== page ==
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Sunday, 22 October, 2000, 14:56 GMT
Media 'must do better' on race
Stephen Lawrence
Stephen Lawrence was killed in 1993 in south-east London
By the BBC's Martin Vennard

Racial stereotyping and under-representation of the ethnic minorities are still too common in the British media, journalists have been told.

Speakers at a conference in London addressing whether progress has been made on reporting race issues since the murder of black teenager Stephen Lawrence said the media still had much to do.

There's a hell of a long way to go

Gurbux Singh
Stephen's mother, Doreen, told the National Union of Journalists-organised event: "We need to build bridges between blacks and whites. Through your work you can assist this or you can damage people."

Simon Israel, from Channel 4 news, said he thought that Stephen's death seven years ago and the inquiry surrounding it had changed the way the media sees race issues.

"Most days now there are stories about race in the national news. Some are pro-equality, but some are anti," he said.

Peter Victor, of The Express newspaper, said race issues carried much more weight in papers now, but added: "There's still a long way to go."


Chair of the Commission for Racial Equality, Gurbux Singh, said racial stereotyping still took place.

"You in the media indulge in it and it's about time you stopped doing it. You should use your power in a constructive way which portrays race in a fair and balanced way," he said.

He added that coverage of the asylum seekers debate was a case in point and had led to some of the increasing tensions on the ground in the port town of Dover.

"I believe there have been some improvements in the way the media is dealing with race matters, but it's also valid to say there's a hell of a long way to go. There's a problem of portrayal. When do you see a black or Asian person asked to comment on the economic situation?" he said.

I was very surprised to hear I had said that the word British was racist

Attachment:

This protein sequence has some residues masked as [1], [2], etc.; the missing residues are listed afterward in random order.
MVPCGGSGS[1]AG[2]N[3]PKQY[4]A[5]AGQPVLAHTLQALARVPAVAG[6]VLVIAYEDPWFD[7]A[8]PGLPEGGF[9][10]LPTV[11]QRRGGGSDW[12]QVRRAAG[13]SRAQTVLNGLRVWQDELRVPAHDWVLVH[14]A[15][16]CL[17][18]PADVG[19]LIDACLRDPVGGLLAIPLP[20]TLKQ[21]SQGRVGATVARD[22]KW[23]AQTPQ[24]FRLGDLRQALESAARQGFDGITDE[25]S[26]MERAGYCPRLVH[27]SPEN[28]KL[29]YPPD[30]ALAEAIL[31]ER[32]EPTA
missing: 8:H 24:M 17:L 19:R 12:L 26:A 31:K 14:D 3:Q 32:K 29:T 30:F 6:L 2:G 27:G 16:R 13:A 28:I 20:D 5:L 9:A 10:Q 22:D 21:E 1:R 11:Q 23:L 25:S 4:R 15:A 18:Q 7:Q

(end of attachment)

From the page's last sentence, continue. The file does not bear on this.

Bhikhu Parekh
Professor Bhikhu Parekh, one of the authors of the recent report on the future of multi-ethnic Britain, said some papers had misrepresented what the report was about. "I said the term British has acquired racial connotations.

"I was very surprised to hear I had said that the word British was racist."

He said the media needed to be inclusive. "They need to monitor their staff. They need to change their organisational structure and they need to be self-disciplined," he said.

Alex Pascall
Alex Pascall said the media still concentrated on the negative aspects of race issues
The meeting was held in Notting Hill and Alex Pascall, chair of the NUJ's black members council, said all sections of the media, including the black press, were still concentrating on the negative aspects of the Notting Hill Carnival, one of Europe's biggest street events.

Mrs Lawrence said that recent newspaper reports that the family was to receive compensation for Stephen's death had made them look mercenary.

"What the press failed to highlight is the injustice my family has gone through. They can never give me my son back."

Linda Mitchell, head of diversity at the BBC, said a lot had been done to try to change the way black people were represented in the corporation and on its output, but that change had been slow.

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